Blind race match glory for Belton man Dennis
PUBLISHED: 11:45 15 April 2011 | UPDATED: 11:48 15 April 2011
FROM dreams of sailing as a young boy through to beating the world’s best in Australia as a grandfather, a Belton man has not let blindness get in the way of mastering the seas.
Dennis Manning returned from Perth last week triumphant after winning one of the most respected sailing events of its kind – the Blind Match Racing category of the IFDS Disabled Sailing International Championship.
Part of a crew of three, two of whom were blind and the third partially sighted, he and the team represented Britain and emerged over six days from underdog status to champions, beating New Zealand in the final.
Using audio aids in the buoys and their keelboats to navigate the course, the 69-year-old controlled the jib and head sail alongside skipper Vicki Sheen and Nick Donnini to gain a tight victory.
He explained how they were left behind by a tactical error but fought back “and it was a battle all the way.
“When we crossed the line it was a great shock – we had done it against all the odds.”
“Afterwards I texted our coach saying ‘shampoo’ but it wasn’t anything to do with Vicki needing to wash her hair – we have our own code for lots of words, including champagne.”
The victory comes after a life-long fascination with boating that carried on from boyhood through to his twenties, when his partial sight gradually became blindness, leading him to buy his first boat 35 years ago and take it out accompanied off the coast of Rollesby.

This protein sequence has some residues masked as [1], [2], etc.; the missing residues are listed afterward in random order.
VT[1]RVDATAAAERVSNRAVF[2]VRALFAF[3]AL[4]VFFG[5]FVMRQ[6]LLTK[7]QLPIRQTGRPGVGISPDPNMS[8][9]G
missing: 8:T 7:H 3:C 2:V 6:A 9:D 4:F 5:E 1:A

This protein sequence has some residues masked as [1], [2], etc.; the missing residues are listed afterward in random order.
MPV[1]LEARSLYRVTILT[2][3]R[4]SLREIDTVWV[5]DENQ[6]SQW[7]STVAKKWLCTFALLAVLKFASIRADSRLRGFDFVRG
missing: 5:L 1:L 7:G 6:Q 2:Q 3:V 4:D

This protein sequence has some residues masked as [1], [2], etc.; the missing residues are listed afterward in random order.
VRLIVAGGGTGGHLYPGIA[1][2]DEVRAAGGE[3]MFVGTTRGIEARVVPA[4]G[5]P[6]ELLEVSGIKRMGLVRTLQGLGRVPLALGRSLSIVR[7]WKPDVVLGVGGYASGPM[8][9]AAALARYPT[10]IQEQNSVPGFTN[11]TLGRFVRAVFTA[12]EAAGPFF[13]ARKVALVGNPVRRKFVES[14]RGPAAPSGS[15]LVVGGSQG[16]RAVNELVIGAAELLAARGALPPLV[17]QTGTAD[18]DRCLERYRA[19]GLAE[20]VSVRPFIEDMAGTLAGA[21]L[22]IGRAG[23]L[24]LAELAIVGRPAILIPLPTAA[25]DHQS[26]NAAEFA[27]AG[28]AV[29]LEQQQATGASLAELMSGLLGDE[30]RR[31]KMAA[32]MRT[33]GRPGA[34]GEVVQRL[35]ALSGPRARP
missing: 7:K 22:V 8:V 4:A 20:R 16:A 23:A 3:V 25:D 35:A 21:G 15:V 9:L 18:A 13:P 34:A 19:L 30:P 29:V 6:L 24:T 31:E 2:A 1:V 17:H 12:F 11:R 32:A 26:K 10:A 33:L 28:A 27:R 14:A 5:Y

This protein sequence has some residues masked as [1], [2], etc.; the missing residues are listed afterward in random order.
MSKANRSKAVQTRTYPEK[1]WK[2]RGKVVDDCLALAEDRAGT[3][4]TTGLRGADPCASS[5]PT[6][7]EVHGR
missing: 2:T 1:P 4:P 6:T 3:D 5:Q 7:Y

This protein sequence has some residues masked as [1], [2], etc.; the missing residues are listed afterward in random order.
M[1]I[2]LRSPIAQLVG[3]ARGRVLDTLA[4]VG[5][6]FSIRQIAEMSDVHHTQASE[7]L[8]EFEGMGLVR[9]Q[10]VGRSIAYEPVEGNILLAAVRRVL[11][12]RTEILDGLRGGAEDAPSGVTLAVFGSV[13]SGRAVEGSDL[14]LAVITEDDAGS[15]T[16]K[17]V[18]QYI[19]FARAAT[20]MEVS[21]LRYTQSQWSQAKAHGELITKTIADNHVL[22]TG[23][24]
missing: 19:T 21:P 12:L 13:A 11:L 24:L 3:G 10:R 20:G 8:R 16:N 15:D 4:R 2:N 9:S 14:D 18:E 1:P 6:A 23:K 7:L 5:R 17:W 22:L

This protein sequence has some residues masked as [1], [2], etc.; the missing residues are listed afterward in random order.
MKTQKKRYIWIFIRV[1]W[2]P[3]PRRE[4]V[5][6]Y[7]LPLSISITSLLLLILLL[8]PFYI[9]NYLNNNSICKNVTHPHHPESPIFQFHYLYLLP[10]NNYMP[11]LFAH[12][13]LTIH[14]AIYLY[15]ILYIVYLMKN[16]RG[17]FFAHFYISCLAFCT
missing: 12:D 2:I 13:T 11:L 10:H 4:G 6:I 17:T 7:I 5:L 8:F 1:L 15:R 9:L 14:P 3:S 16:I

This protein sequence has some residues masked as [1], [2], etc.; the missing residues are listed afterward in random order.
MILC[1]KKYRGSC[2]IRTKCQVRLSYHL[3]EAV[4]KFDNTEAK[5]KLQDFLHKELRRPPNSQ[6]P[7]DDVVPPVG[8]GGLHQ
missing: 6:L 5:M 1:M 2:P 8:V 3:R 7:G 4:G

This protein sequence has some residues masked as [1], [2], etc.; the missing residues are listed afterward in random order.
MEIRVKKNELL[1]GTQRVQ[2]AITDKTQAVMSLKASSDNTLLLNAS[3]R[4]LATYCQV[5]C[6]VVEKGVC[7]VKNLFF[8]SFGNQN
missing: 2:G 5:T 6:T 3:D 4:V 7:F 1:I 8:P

He then attended his first specific blind and visually impaired event in 1978 and moved on to compete nationally and internationally.
“I just loved boats, and from when I was a little Herbert from standing on a bridge and looking out at a cruiser I always wanted to sail,” he said.
“It’s a beautiful sport. It’s both physical and mental, and at first I didn’t know that other blind and disabled people were going sailing.”
Dennis, who said that his greatest challenge in the sport “was to get people to accept I was going to go out and play boat”, trained with the crew just off the Isle of Wight ahead of the Australian championships last month.
He listed the victory as the pinnacle of his many years in boating.
And now the father-of-two has someone to keep up tradition: his son Philip, 39, also competes internationally.
“When he comes over we go out sailing and we try to work together – but you know what fathers and sons are like,” he added.
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